Tips on How to Train Your New Hunting Dogs

Summary

Finding a good hunting dog is an important key when it comes to hunting. Some people will take their puppies to a training place, were they will do the training for you for a price. But most people can not afford to take their puppies to get trained. Here is a couple of tips on training your puppy a t home.

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Exposure:

Expanding your puppies world step by step is important in the first year. Expanding from the living room to the backyard to the hunting or training fields. Socializing your puppy with other dogs as soon as possible another important part as you most likely won’t be the only hunter on the lake or marsh area. Other things that should be introduced in the first year is travel crates, boats, game birds, guns and gunfire. Exposing your puppy to as many different scenarios as possible.

Crates:

Crate training should begin the first day you bring your puppy home. It is important to crate train at home and for travel as it is key to young dog’s training and safety. Once your puppy is comfortable and enjoys being in the crate, you can move it to your car and take short trips at first. You can take you puppy to an area where they can be let out and have some fun, Like to the dog park or out to the hunting or training areas. Taking them for fun rides, they will be ready to go when it comes to training days.

Water Work:

Even if you are going to be hunting land most of the time, it’s still a good idea to get your puppy proper introduced to water and swimming. You might have that one time when you will have to cross a creek to get to your hunting spot or you might end up going with a friend in a boat. You want to make sure your puppy is ready for a water hunt. Summer months works great for getting them water ready and it is perfect since hunting season is right around the corner.

Birds:

When introducing a bird to the puppy the first time, I would suggest do this in a quiet area away from other distractions. At first you can use a wing off of a duck or goose you shot and once they are feeling comfortable with the wing you can introduce a frozen duck or pigeon. Using a dead or frozen bird won’t flop and frighten your puppy. Be ready to gently stop any shaking or biting down as it will help avoiding hardmouth and mishandled game.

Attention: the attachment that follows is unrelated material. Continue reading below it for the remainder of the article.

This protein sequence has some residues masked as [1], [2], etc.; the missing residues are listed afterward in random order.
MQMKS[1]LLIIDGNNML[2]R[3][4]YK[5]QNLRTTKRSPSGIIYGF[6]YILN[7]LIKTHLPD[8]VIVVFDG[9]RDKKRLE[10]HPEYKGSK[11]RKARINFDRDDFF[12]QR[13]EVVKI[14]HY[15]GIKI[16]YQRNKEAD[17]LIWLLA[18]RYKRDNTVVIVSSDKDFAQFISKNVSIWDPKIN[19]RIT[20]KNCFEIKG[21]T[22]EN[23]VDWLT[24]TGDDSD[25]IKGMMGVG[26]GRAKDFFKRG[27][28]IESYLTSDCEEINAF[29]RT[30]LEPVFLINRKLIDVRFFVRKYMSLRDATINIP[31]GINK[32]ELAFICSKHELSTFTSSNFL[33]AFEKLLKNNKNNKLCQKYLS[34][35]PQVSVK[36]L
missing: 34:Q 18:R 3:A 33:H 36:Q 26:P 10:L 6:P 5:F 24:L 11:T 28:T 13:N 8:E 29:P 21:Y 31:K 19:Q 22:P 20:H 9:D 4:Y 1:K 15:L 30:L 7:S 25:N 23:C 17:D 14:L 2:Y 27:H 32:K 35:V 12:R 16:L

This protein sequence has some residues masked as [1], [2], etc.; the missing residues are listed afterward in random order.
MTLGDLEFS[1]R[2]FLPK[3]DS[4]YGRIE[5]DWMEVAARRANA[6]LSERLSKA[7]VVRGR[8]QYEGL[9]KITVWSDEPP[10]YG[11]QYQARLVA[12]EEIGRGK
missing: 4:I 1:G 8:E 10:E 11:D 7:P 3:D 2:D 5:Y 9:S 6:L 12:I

Guns and Gunfire:

Your puppy is not born gun shy. By showing and shooting the gun around your puppy at a young age, they will understand that the sound of gunfire signals the reward of down game and a chance to retrieve. Every time you take your puppy to the training area bring your gun with and after you have done all your other training that you had planned for the day. Grab your gun and fire a couple of shots and your puppy will less likely become gun shy.

With a little bit of planning you can be sure to cover all the bases. Your puppy and you will find this aspect of training to be enjoyable and well worth the time. Just remember training is going to take time, your puppy isn’t going to get this overnight. Good luck on training your hunting buddy!

Exposure:

Expanding your puppies world step by step is important in the first year. Expanding from the living room to the backyard to the hunting or training fields. Socializing your puppy with other dogs as soon as possible another important part as you most likely won’t be the only hunter on the lake or marsh area. Other things that should be introduced in the first year is travel crates, boats, game birds, guns and gunfire. Exposing your puppy to as many different scenarios as possible.

Crates:

Crate training should begin the first day you bring your puppy home. It is important to crate train at home and for travel as it is key to young dog’s training and safety. Once your puppy is comfortable and enjoys being in the crate, you can move it to your car and take short trips at first. You can take you puppy to an area where they can be let out and have some fun, Like to the dog park or out to the hunting or training areas. Taking them for fun rides, they will be ready to go when it comes to training days.

Water Work:

Even if you are going to be hunting land most of the time, it’s still a good idea to get your puppy proper introduced to water and swimming. You might have that one time when you will have to cross a creek to get to your hunting spot or you might end up going with a friend in a boat. You want to make sure your puppy is ready for a water hunt. Summer months works great for getting them water ready and it is perfect since hunting season is right around the corner.

Birds:

When introducing a bird to the puppy the first time, I would suggest do this in a quiet area away from other distractions. At first you can use a wing off of a duck or goose you shot and once they are feeling comfortable with the wing you can introduce a frozen duck or pigeon. Using a dead or frozen bird won’t flop and frighten your puppy. Be ready to gently stop any shaking or biting down as it will help avoiding hardmouth and mishandled game.

Guns and Gunfire:

Your puppy is not born gun shy. By showing and shooting the gun around your puppy at a young age, they will understand that the sound of gunfire signals the reward of down game and a chance to retrieve. Every time you take your puppy to the training area bring your gun with and after you have done all your other training that you had planned for the day. Grab your gun and fire a couple of shots and your puppy will less likely become gun shy.

With a little bit of planning you can be sure to cover all the bases. Your puppy and you will find this aspect of training to be enjoyable and well worth the time. Just remember training is going to take time, your puppy isn’t going to get this overnight. Good luck on training your hunting buddy!